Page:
Cell Chlorophyll Pigments Membranes Thylakoids Storage Covering Flagella
Eukaryotic a, c1, c2, and sometimes c3 Fucoxanthin, ß carotene, diadinoxanthi, diatoxanthin 4 3 chrysolaminarin, paramylon cellulose, calcified scales 2 equal + haptonema

Bob Andersen, D. J. Patterson via MBL (micro*scope) Bob Andersen, D. J. Patterson via MBL (micro*scope) Bob Andersen, D. J. Patterson via MBL (micro*scope)


Haptophytes, also called prymnesiophytes, are tiny, unicellular flagellate algae.

The haptophytes are considered to include two groups of flagellate organisms. First, they contain a group of planktonic motile, naked (lacking scales) golden algae. Second, they contain a group of algae that are covered by coccoliths, which are microscopic disc-like structures composed of calcium carbonate, and called coccolithphorids. Both of these groups within the Haptophyta are small planktonic algae, and measure from 2 - 20 µm in size. These cells are considered nannoplankton, and along with the picoplankton (cells 0.2 – 2 µm) are responsible for most of the primary production in the areas of open ocean. Primary production is a measure of the carbon (CO2) fixed through photosynthesis into chains of carbon molecules (carbohydrates). In other words, primary production is the conversion of solar energy into chemical energy by the process of photosynthesis. Many of the blooms of coccolithophorids are visible from space, and have been captured in satellite images. It is remarkable that tiny organisms, not visible to the naked eye, provide a significant proportion of the global carbon budget. Haptophytes also have global impacts through their production of sulfur compounds, including dimethyl sulfide (DMS). The haptomonad Phaeocystis poucheti produces DMS, a volatile gas. In the atomosphere, DMS is transformed into tiny drops of sulfuric acid, where it aids in formation of clouds. As a result, this microscopic species contributes a significant influence on the acidity of rainwater and influences the climate.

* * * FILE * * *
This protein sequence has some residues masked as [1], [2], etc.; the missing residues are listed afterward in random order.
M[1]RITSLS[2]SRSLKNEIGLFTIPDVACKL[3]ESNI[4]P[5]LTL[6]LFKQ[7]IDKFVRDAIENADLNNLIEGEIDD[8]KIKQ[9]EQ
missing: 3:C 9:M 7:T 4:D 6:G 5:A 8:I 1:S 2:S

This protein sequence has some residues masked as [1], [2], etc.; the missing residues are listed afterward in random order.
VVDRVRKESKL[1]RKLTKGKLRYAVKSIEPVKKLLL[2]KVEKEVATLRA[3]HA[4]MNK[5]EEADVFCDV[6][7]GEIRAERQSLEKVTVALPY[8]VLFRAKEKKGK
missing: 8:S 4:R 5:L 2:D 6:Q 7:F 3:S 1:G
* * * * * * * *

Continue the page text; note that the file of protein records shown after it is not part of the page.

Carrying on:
In common with the chrysomonads, haptophytes are golden yellow in color. They contain the accessory pigments fucoxanthin, ß carotene, diadinoxanthin, diatoxanthin. Haptophytes, however, are distinguished by possessing haptonemes, scales, and in some forms, coccoliths. Recent work has shown that the two groups (those lacking scales and those with coccoliths) represent different stages in life history of the same organisms. Haptonemes are thread-like structures that are located between two equal length flagella (or undulipodia). Cells use the haptoneme to attach to stable objects, as well as grabbing prey for eating. The scales of haptophytes are produced inside the cell and coated with calcium carbonate crystals.

Prymnesiophytes in Rocky Mountain Lakes

Species in the genus Chrysochromulina are common in Rocky Mountain lakes. These tiny cells are able to both photosynthesize and engulf prey.

1 taxa shown below, 1 of which appear in at least one sample.

Name Basionym Synonyms Lakes Samples Region* ID
Chrysochromulina sp. 2 123 RMNP, SLW, 7001

RMNP = Rocky Mountain National Park, CO
SLW = Silver Lakes Watershed, CO


Images are not scaled. An individual that looks bigger than its neighbors might actually be smaller. All images were made to fit within an area of 360px high and 200px wide.

Chrysochromulina sp.

Length 2.3-3 µm
Width 3-4.5 µm